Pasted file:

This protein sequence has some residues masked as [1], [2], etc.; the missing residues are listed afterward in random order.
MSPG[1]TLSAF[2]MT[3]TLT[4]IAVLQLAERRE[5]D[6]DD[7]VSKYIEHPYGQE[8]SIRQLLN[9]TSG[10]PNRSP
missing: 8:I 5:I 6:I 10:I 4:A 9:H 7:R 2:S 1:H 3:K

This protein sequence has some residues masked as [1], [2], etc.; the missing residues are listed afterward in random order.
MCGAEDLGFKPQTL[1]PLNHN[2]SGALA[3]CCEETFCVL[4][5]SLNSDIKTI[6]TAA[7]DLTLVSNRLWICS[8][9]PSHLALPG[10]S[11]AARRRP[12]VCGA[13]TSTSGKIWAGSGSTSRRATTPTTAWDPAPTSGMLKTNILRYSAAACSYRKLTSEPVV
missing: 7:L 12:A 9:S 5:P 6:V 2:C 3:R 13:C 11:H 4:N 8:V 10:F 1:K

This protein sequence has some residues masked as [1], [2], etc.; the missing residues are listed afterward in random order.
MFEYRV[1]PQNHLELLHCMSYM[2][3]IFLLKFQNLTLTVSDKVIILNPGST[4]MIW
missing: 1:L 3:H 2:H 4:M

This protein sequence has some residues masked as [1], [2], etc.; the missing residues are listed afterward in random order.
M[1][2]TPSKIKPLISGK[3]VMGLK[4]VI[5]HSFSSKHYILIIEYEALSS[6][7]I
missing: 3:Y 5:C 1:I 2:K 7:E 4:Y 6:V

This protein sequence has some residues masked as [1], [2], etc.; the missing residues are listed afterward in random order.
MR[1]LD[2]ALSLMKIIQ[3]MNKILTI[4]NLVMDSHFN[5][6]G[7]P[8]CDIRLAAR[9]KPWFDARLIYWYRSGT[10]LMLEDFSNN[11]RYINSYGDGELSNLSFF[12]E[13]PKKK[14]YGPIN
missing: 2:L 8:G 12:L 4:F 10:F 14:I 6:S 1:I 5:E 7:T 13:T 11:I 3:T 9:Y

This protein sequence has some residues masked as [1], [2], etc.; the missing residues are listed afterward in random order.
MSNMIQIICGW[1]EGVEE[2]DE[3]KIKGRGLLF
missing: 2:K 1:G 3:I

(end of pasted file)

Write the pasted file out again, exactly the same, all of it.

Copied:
This protein sequence has some residues masked as [1], [2], etc.; the missing residues are listed afterward in random order.
MSPG[1]TLSAF[2]MT[3]TLT[4]IAVLQLAERRE[5]D[6]DD[7]VSKYIEHPYGQE[8]SIRQLLN[9]TSG[10]PNRSP
missing: 8:I 5:I 6:I 10:I 4:A 9:H 7:R 2:S 1:H 3:K

This protein sequence has some residues masked as [1], [2], etc.; the missing residues are listed afterward in random order.
MCGAEDLGFKPQTL[1]PLNHN[2]SGALA[3]CCEETFCVL[4][5]SLNSDIKTI[6]TAA[7]DLTLVSNRLWICS[8][9]PSHLALPG[10]S[11]AARRRP[12]VCGA[13]TSTSGKIWAGSGSTSRRATTPTTAWDPAPTSGMLKTNILRYSAAACSYRKLTSEPVV
missing: 7:L 12:A 9:S 5:P 6:V 2:C 3:R 13:C 11:H 4:N 8:V 10:F 1:K

This protein sequence has some residues masked as [1], [2], etc.; the missing residues are listed afterward in random order.
MFEYRV[1]PQNHLELLHCMSYM[2][3]IFLLKFQNLTLTVSDKVIILNPGST[4]MIW
missing: 1:L 3:H 2:H 4:M

This protein sequence has some residues masked as [1], [2], etc.; the missing residues are listed afterward in random order.
M[1][2]TPSKIKPLISGK[3]VMGLK[4]VI[5]HSFSSKHYILIIEYEALSS[6][7]I
missing: 3:Y 5:C 1:I 2:K 7:E 4:Y 6:V

This protein sequence has some residues masked as [1], [2], etc.; the missing residues are listed afterward in random order.
MR[1]LD[2]ALSLMKIIQ[3]MNKILTI[4]NLVMDSHFN[5][6]G[7]P[8]CDIRLAAR[9]KPWFDARLIYWYRSGT[10]LMLEDFSNN[11]RYINSYGDGELSNLSFF[12]E[13]PKKK[14]YGPIN
missing: 2:L 8:G 12:L 4:F 10:F 14:I 6:S 1:I 5:E 7:T 13:T 11:I 3:T 9:Y

This protein sequence has some residues masked as [1], [2], etc.; the missing residues are listed afterward in random order.
MSNMIQIICGW[1]EGVEE[2]DE[3]KIKGRGLLF
missing: 2:K 1:G 3:I